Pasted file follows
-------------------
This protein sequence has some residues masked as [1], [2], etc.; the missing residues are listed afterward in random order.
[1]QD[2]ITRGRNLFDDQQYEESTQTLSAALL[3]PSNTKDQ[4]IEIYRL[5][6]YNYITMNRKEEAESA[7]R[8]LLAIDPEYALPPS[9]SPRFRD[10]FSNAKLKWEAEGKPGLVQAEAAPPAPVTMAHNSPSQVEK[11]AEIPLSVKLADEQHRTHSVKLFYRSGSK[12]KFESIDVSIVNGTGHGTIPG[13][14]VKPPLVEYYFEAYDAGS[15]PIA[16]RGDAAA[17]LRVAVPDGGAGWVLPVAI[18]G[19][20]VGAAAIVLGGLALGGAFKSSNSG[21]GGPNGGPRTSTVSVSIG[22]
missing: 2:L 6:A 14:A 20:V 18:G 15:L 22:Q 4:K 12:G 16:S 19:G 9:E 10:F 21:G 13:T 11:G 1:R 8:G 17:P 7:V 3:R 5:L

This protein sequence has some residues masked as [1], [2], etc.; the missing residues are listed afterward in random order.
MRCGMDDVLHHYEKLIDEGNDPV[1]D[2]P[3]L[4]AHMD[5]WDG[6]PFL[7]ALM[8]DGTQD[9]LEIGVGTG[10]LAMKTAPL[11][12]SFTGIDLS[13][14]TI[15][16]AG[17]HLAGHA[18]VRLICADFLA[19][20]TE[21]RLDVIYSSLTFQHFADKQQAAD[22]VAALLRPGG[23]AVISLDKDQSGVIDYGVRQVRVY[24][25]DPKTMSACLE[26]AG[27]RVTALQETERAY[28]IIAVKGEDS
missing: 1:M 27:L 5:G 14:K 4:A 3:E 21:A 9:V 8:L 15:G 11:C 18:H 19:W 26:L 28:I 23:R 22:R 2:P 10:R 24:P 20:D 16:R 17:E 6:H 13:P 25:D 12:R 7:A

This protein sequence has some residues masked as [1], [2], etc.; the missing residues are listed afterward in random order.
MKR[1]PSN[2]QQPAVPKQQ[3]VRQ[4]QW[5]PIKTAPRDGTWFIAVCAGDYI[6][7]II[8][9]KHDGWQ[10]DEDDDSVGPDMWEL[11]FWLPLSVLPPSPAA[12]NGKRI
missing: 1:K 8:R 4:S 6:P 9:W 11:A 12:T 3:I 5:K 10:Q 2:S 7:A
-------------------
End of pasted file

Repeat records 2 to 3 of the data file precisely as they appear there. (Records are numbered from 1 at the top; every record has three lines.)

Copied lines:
This protein sequence has some residues masked as [1], [2], etc.; the missing residues are listed afterward in random order.
MRCGMDDVLHHYEKLIDEGNDPV[1]D[2]P[3]L[4]AHMD[5]WDG[6]PFL[7]ALM[8]DGTQD[9]LEIGVGTG[10]LAMKTAPL[11][12]SFTGIDLS[13][14]TI[15][16]AG[17]HLAGHA[18]VRLICADFLA[19][20]TE[21]RLDVIYSSLTFQHFADKQQAAD[22]VAALLRPGG[23]AVISLDKDQSGVIDYGVRQVRVY[24][25]DPKTMSACLE[26]AG[27]RVTALQETERAY[28]IIAVKGEDS
missing: 1:M 27:L 5:G 14:K 4:A 3:E 21:A 9:V 8:L 15:G 11:C 18:H 19:W 26:L 28:I 23:R 22:R 2:P 10:R 24:P 20:D 16:R 17:E 6:H 13:P 25:D 12:R 7:A

This protein sequence has some residues masked as [1], [2], etc.; the missing residues are listed afterward in random order.
MKR[1]PSN[2]QQPAVPKQQ[3]VRQ[4]QW[5]PIKTAPRDGTWFIAVCAGDYI[6][7]II[8][9]KHDGWQ[10]DEDDDSVGPDMWEL[11]FWLPLSVLPPSPAA[12]NGKRI
missing: 1:K 8:R 4:S 6:P 9:W 11:A 12:T 3:I 5:K 10:Q 2:S 7:A